4. Make the hard decisions. I kid you not, there was a moment this volleyball season where our team almost missed a connecting flight. The entire team was running through the airport to get to the next gate… except me. (Note: I speed-walked, but refused to run.) At six months pregnant and carrying my too-full laptop bag, I decided that I wasn’t going to overexert myself for a plane. Of course, I *hoped* that a member of our staff would let the gate agent know my situation (they did), but at the end of the day I knew that if I missed the plane, I missed the plane. I already wasn’t feeling well, and sprinting a half mile through the airport wasn’t worth making me feel worse. Thankfully the plane didn’t leave without me, because I would have been miserable waiting in an airport all night, but this is definitely one of those moments when I had to make a tough decision. I didn’t want my coaches to be angry that I wasn’t hurrying when everyone else was literally running, but I didn’t want to hurt myself or my baby either.

  5. Take care of your mental health. I know I’ve gone on about my physical health and feeling sick (sorry about that, but also not sorry because pregnancy is no walk in the park, okay?), but I also realized at one point that my mental health was in jeopardy. I’ve been through a fair amount over the last year and a half with three pregnancies and two losses, so trying not to fear for the worst with this pregnancy has been really difficult. I’m sure you’ve heard of postpartum anxiety and depression, but did you know that prenatal anxiety and depression exist as well? I didn’t, but when I voiced my concerns and frustrations to my O.B., she was able to refer me to a social worker on site to discuss my fears. The social worker provided me with some coping mechanisms to work through the awful “what-if” scenarios in my head, and I know I’ve felt better because of it.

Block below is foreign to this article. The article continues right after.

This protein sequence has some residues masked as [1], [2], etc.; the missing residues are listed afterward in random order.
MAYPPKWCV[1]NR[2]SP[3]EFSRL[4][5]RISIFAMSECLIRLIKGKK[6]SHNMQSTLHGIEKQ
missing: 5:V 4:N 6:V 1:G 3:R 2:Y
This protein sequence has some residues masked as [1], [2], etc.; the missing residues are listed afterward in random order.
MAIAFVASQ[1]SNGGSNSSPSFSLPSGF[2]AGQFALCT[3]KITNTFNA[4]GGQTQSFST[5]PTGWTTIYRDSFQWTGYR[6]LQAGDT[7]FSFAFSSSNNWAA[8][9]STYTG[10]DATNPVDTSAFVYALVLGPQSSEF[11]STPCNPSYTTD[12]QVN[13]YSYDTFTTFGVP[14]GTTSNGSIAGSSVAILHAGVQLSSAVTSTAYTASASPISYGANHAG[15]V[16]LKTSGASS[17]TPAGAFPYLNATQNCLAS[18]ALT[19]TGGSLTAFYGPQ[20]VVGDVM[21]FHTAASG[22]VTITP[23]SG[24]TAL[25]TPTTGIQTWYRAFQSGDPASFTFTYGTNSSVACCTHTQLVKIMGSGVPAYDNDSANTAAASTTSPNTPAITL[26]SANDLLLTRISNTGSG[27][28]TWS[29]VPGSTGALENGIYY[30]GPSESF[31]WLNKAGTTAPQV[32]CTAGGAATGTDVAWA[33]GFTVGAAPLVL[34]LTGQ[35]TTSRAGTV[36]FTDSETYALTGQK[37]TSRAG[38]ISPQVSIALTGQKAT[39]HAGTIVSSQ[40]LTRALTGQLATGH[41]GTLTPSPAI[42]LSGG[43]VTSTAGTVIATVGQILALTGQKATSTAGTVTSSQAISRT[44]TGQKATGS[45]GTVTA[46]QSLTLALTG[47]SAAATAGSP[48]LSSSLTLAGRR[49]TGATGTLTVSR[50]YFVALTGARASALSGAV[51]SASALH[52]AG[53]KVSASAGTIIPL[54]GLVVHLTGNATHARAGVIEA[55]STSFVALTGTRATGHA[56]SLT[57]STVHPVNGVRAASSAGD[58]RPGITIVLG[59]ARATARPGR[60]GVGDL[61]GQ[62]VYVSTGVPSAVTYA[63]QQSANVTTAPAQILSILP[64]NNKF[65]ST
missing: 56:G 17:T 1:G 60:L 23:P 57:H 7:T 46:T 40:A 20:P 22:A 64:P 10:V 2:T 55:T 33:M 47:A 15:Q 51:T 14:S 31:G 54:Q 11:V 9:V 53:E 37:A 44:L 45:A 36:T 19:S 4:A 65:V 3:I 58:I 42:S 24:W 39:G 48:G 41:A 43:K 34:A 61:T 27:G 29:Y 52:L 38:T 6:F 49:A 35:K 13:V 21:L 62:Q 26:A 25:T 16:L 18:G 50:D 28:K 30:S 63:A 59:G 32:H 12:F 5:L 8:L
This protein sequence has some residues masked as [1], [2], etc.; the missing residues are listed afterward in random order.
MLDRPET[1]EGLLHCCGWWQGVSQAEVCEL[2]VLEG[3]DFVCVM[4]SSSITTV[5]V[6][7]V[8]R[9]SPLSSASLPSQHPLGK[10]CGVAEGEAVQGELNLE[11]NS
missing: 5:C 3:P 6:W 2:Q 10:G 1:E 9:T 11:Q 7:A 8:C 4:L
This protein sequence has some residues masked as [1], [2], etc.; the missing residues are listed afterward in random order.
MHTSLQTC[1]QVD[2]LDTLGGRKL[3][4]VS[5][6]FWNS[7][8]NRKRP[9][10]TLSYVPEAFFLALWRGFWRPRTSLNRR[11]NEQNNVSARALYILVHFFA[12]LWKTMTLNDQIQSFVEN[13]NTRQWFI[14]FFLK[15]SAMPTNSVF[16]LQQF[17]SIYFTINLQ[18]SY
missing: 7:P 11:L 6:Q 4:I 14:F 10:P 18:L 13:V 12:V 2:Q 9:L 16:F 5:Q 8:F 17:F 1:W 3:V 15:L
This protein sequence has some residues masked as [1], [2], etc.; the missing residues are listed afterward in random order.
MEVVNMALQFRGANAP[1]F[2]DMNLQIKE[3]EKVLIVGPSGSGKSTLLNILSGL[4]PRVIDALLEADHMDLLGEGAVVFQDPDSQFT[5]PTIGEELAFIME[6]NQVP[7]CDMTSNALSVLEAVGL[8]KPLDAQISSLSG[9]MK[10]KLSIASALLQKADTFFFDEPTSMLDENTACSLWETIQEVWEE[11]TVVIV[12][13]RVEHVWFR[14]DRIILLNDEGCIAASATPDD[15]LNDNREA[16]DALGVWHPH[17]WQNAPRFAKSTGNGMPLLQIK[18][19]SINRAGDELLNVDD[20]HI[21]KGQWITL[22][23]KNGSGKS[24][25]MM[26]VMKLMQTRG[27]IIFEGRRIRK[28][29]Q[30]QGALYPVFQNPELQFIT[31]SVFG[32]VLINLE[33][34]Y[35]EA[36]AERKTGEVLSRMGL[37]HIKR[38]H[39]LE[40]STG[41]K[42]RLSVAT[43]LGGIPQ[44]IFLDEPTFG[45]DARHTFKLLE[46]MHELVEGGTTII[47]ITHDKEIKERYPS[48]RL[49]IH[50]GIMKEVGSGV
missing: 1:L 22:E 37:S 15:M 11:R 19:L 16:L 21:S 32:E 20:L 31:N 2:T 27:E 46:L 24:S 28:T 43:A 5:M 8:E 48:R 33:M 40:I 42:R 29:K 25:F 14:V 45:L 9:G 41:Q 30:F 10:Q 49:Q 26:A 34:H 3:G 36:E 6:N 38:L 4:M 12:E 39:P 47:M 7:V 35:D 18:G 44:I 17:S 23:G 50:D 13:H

6. Enjoy it. At 30 weeks pregnant I know my life is about to change drastically, which is honestly becoming more and more scary as time passes. However, I also know that time as a married couple without children is quickly coming to an end, so my husband and I have tried our best to enjoy the little moments of every day. Sorry to get cheesy, but sleeping in on Sundays with no events means more to me than ever before, because it means an extra hour of snuggling with my husband and our animals. The same goes for date nights and even time to myself; I know those moments will be few and far between come February, so they mean a heck of a lot to me in the here and now.

 

Pregnancy is supposed to be beautiful and wonderful, but sometimes it’s not. Balancing this job along with a body that is always tired and achy has been difficult, even when I know there’s light at the end of the tunnel. I know a few women who have also been pregnant while their job was in its busy time of the year, and while we agree it isn’t always the most fun, it’s definitely doable!